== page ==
On the other side, we need a victory so we can keep up with Chelsea and the other contenders for the title. We need to make a statement with a second away victory in a row and the best statement would be beating Norwich by the biggest possible margin. In one of the last matches of the season, Manchester City won at Norwich 6-1 and, in the end, they won the Premiership on goal-difference. We need to become Les Convincings again, a team that makes Norwich, QPR (the team that is coming to the Emirates in Round 9), Wigan, WBA and all other clubs that used to upset us in important fixtures crap their pants before kick-off. Last season, both Manchester clubs had that advantage over their opponents. Manchester United probably didn’t have a more limited side like that one from last season in last 20 years but despite injuries they managed to stay title contenders until the last seconds of the season. Manchester City won some matches despite Mancini rested some of their best players.
What I want from Saturday’s fixture is a convincing victory like that one against Southampton. Yes, I would be happy with three points from a dull 1-0 victory as well but I want this team to show that we are not just decent lads from the neighbourhood but rather tough inglorious basterds that are capable of beating every opponent and regularly beating weaker sides. If I’m allowed to dream, I would like to see us securing victory against Norwich in the first hour of the match and then Wenger giving chances to Arshavin and Chamakh to rebuild their confidence. Cazorla is the best player in the Premiership so far but there will be times when we will need to rest him and Arshavin is the most talented player of all possible replacements for the Spanish wizard. If I were in Wenger’s situation, I would go with same line-up he used against West Ham. Gervinho’s display on the right wing against West Ham wasn’t the best around, to put it gently, but he did well in the same fixture last season and I hope he can do it again, only with more efficiency.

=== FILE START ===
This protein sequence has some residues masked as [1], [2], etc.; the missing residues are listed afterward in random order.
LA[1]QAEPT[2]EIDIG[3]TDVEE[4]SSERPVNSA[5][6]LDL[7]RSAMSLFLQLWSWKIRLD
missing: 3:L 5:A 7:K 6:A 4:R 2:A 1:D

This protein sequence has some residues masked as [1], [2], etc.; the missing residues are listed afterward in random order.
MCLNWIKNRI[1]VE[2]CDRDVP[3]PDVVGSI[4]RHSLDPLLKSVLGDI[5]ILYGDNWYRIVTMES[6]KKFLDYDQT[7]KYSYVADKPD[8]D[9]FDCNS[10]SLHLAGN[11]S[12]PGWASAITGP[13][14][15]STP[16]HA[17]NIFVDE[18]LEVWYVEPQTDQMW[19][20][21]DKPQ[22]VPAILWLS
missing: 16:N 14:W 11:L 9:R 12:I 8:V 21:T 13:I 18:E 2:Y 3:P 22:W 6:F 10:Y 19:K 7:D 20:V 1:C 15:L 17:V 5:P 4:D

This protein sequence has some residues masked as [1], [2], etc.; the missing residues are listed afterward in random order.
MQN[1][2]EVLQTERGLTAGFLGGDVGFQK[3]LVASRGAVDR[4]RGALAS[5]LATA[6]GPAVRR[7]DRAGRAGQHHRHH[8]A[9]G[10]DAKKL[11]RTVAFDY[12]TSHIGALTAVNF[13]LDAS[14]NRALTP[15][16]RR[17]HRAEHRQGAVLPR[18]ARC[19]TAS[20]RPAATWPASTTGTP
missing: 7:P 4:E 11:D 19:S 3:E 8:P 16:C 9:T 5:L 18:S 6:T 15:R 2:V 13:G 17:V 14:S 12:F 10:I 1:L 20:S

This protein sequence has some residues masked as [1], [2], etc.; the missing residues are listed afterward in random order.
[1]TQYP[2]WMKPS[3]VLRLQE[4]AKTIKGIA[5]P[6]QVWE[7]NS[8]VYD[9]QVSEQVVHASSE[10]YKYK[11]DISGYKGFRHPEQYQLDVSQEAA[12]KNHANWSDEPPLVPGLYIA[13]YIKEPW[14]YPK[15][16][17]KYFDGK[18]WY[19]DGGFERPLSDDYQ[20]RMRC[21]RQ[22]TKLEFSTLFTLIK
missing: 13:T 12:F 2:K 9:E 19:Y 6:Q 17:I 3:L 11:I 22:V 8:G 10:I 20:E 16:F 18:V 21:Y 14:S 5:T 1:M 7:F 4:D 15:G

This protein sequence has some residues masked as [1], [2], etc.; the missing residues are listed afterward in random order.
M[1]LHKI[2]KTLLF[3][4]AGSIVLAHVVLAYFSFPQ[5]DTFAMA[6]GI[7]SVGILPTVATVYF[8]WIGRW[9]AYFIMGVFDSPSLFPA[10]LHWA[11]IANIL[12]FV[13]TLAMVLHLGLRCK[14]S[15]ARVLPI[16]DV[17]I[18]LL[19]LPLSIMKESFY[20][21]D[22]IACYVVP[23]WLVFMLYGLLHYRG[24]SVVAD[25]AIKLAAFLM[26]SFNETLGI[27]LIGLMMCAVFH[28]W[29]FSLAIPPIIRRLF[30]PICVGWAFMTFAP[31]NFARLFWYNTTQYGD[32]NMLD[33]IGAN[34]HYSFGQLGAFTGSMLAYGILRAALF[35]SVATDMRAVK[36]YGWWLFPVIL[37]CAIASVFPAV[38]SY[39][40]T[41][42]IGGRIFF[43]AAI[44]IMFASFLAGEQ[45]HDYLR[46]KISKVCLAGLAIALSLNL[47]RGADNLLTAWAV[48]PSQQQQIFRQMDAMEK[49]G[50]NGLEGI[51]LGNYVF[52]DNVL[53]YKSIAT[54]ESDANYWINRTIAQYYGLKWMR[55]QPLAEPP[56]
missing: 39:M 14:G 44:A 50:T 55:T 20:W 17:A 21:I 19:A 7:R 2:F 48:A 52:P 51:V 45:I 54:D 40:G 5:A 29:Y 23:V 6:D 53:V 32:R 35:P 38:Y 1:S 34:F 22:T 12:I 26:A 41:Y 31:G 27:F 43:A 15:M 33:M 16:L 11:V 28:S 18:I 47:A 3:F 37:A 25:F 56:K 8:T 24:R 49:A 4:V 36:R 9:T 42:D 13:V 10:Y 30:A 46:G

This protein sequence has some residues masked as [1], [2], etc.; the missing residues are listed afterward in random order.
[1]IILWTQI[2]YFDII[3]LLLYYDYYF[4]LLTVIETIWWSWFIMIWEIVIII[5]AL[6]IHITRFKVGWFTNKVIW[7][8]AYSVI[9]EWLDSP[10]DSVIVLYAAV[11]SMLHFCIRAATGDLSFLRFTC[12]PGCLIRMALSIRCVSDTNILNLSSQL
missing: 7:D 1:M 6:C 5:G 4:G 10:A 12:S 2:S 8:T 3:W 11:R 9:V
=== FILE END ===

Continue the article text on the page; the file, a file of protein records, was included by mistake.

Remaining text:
So, monsieur Wenger, unleash hell on the Canaries!